The MESSENGER spacecraftt took that shot of the Earth and the Moon on its way to Mercury. It’s hard to imagine that I’m sitting on that dot, writing a blog post.
How have I not seen this before? Jimmy Fallon has a recurring sketch by a guy who loves the Hubble Space Telescope. Bashir Salahuddin, a.k.a. “Milky J”, raps about Hubble’s great images.
And Goddard actually invited the Jimmy Fallon crew to come in and see the information about the James Webb Space Telescope. Sheer awesomeness!
Check out all the details of the visit and previous videos from Jimmy Fallon over at
Geeked on Goddard.
NASA and KidTribe teamed up for this unforgettably entertaining “hip-hopera” designed to teach kids about the solar system. Described as ‘MTV meets Science’, “Space School Musical” is one small step for man & one giant moonwalk for kid-kind!
So starts the blurb about Space School Musical
This weekend, May 23! That’s pretty crazy…
This clip is raw from Camera E-8 on the launch umbilical tower/mobile launch program of Apollo 11, July 16, 1969. This is an HD transfer from the 16mm original. Even more excellent footage is available on DVDs at spacecraftfilms.com.
The camera is running at 500 fps, making the total clip of over 8 minutes represent just 30 seconds of actual time. Narration is provided by Mark Gray, Executive Producer for Spacecraft Films.
You should really watch it in HD full screen…
I just noticed on the altadenablog a notice about JPL’s upcoming Open House.
The 2010 JPL Open House will take place on Saturday and Sunday, May 15 and 16, 2010, 9am-5pm both days.
This popular event celebrates JPL’s accomplishments with exhibits and demonstrations about the Laboratory’s ongoing research and space exploration. Many of the Lab’s scientists and engineers are on hand to answer questions about how spacecraft are sent to other planets, how scientists utilize space technologies to explore Earth and how researchers are searching for planets beyond the solar system.
The Open House is a fun and educational experience for children too, with special hands-on activities designed for kids. Admission and parking is free.
Some folks at JSC put together a rocking video with tons of the ascent imagery from one of the recent Space Shuttle flights. Cool, eh?
There are only four more Space Shuttle flights scheduled before they shut the program down!
This is unbelievable.
NASA has a standing policy to use metric (SI) units for all projects. Unfortunately, much of American industry, including the DoD, still uses English units. The Constellation program decided to use metric units two years ago, and how they want to switch back to English units, saying that it costs over $300 million to re-tool and re-draw all the hardware they would be re-using or modifying from older programs, like the Space Shuttle.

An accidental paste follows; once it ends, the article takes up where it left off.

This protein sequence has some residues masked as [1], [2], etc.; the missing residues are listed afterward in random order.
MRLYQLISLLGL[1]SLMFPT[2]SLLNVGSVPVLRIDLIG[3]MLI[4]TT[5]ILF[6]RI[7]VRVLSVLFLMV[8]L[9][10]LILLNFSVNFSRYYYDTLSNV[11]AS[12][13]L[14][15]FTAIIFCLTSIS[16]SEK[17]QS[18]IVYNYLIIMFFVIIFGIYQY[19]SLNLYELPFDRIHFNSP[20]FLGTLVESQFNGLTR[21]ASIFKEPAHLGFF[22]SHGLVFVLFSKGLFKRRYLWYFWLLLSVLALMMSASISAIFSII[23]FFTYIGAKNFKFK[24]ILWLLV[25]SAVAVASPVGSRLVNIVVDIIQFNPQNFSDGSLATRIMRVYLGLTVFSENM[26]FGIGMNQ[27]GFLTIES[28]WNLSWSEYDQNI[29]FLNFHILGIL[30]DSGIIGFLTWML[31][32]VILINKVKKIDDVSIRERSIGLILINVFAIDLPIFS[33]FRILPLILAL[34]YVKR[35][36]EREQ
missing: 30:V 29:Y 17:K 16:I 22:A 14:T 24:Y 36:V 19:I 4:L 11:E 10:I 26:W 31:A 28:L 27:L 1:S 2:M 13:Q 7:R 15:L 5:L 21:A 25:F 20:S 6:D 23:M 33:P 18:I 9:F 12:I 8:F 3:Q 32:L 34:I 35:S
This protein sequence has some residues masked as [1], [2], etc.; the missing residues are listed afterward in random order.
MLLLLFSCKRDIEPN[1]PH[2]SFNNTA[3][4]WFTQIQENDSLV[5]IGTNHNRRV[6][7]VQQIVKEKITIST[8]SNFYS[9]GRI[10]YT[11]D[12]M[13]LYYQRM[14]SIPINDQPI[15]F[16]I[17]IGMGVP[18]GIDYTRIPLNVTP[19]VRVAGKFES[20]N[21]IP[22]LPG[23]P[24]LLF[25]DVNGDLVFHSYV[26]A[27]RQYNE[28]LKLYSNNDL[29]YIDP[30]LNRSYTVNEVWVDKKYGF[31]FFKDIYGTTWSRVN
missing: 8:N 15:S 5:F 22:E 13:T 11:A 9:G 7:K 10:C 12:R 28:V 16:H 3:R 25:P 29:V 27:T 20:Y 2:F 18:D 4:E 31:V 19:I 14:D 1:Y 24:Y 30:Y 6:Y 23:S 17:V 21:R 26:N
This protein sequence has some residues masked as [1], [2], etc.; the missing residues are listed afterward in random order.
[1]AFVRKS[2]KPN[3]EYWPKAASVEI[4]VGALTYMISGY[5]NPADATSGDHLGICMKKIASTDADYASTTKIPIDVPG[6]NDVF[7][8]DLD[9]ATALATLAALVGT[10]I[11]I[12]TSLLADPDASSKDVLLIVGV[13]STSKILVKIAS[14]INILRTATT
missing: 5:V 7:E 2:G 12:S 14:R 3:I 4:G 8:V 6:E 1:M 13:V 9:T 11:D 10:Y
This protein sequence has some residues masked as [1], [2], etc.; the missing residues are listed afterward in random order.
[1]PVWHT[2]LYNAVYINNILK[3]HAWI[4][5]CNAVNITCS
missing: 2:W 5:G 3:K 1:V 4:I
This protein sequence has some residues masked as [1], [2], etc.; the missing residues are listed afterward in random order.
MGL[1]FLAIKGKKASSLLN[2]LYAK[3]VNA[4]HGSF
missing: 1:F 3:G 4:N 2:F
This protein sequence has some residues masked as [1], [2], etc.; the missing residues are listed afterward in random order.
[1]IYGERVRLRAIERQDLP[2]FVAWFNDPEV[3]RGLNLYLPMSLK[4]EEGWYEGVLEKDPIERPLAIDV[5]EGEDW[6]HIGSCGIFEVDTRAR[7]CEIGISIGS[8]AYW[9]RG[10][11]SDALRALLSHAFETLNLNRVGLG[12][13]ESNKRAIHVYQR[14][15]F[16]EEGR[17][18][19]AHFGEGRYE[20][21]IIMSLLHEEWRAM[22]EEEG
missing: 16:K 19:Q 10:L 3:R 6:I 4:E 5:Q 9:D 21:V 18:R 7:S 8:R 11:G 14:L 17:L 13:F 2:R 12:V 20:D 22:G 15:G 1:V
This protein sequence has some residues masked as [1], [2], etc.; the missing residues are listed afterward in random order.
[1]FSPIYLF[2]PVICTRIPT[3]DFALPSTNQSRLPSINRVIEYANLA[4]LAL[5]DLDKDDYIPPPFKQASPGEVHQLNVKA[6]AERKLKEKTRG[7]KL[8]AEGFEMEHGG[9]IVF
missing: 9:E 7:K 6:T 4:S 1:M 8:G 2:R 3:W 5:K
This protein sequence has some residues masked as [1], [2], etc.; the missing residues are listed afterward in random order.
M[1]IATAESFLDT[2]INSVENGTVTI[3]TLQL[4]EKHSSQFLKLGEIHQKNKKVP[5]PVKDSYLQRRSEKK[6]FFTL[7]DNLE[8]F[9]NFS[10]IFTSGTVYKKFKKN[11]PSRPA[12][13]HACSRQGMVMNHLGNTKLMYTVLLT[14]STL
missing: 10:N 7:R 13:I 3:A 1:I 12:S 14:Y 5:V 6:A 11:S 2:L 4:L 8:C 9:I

Think about that…over $300 million. That’s more than many satellites cost for design, build and launch. And people wonder why companies like SpaceX can do launches cheaper…
Just today, I had several conversations about units at work. For the same project, two different groups of modelers were doing analysis. Once it recently became time to merge or combine the models, lo and behold, we discover that one group used metric and one didn’t. Bleh…
The engineer in me just wants the U.S. and the U.K. to just get over it and switch completely to metric. Then I think about baseball and golf and milk and gasoline and everything that would have to change…
Perhaps in time with the new Hubble 3D Imax movie coming out, NASA has a beautiful HD video previewing the James Webb Space Telescope.
JWST has been in development for a long time and is due to launch in 2014. They’ve really been pushing the envelope in a lot of areas, including tech development and simulation analysis. It’s all pretty impressive, and this movie is a fun and gorgeous show. Check it out!
Lionel Windsor has a post over at the Sola Panel talking about God, the universe and all that. Kinda fun.
Well, you could point out that weather and tide and climate predictions need detailed solar, lunar and planetary modelling. You could also point out that car engines need modern mechanics, which is all based on the laws of motion formulated by Isaac Newton, who used the orbits of planets to calculate and build his theories. Or you could point to the humble GPS satellite navigator, which relies on Einstein’s theory of relativity and orbiting satellites. Of course, astronomy is useful; after all, it helps us to work out whether it’s raining, and how to drive quickly to the cricket and back without taking a wrong turn!